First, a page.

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nation into conformity with the Church of the legislature, is to establish that Church, and either urge the people to conform to it by inflicting penalties for nonconformity, or else having brought its ministrations within reach of them, to leave to it to gain them over, when no other religious ministrations are provided for them. Both methods have been tried by the State without success. Religious differences are too deeply seated to be much affected by the presence of an established Church. Every religious body has peculiar habits of religious thought and feeling and worship which enter into the religious nature of its votaries, and are consecrated by the most sacred associations. Peculiar circumstances may indeed break their spell over individuals, and original minds may rise above them, but with the mass they enter into their very idea of religion, and are beyond the reach of controversy. The State has no weight of authority with people in such matters, and the simple establishment of a Church leaves the Nonconformist bodies untouched.

14. If the legislature attempts to universalize the beneficial influences of the Established Church by pains and penalties, it either effects nothing, or else defeats its own object. For penalties can produce conformity only by leading men to violate their own sense of duty and religion in order to avoid temporal disadvantage; and it can hardly be considered a beneficial influence which begins by attacking and subverting the basis of moral obligation. The children of those who had conformed from such a motive, would indeed inherit without shock to their principles the religion which had been imposed on their parents; but they would inherit along with it a tradition that the subject should take his faith from the ruler. Such a principle become traditional in a nation would establish the worst form of slavery, the slavery of the mind, the bondage of thought beneath the oppression of the civil power. It is not in this country that such a servitude would be submitted to. Both the English and the Irish people have asserted their religious independence of the civil power, by holding their religious belief despite of penalties and disabilities; and have finally established the principle, that it belongs not to government to decide for the people what they ought to believe. It is vain therefore for the legislature to aim at bringing the whole nation into conformity with its own religious system; and it must legislate on religion with some other view.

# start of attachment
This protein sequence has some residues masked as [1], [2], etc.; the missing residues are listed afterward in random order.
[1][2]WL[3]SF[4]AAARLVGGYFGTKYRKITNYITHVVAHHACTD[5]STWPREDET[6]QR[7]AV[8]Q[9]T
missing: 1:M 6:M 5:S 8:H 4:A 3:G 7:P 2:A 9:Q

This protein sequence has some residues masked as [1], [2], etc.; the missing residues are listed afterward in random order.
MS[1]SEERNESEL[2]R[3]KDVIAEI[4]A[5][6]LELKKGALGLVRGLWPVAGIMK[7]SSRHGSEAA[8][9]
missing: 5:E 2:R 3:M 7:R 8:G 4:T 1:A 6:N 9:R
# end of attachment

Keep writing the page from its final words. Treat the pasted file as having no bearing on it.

15. Shall the State, then, adopt the voluntary system and leave all the religious bodies to themselves, without meddling with them either by endowment or establishment ?

The voluntary system, if judged by the axiom which I ventured to lay down, fails in every respect. It secures neither universality nor permanence of religious influences, and it exposes those influences to a deterioration of their quality. This has been so often pointed out that it need not be dwelt on here at any great length. The voluntary system appeals to the faith of the people, and where this is wanting it has no basis. Now it is often said that religion is a necessity of human nature, and that wherever man is there will be faith in a religion or a craving for a religion. This is not true, for it supposes conditions which are not always present. The great source in human nature of religion and of a craying for it, is the sense of God. In proportion as men are




men are

sensible that they live in the presence of deity, and feel their dependence on divine will, they will recognise the importance of knowing God and obtaining His favour; but if this principle lose its strength the want for religion is less felt. In the earliest stages of human progress the sense of deity is always strong, for natural laws are then unknown, and all occurrences in nature are attributed to the immediate action of deity. Then, too, man feels himself a dependent being, for be has not yet invented arts whereby he may guard himself against the accidents of life ; and accordingly religion generally governs the whole life of uncivilized nations.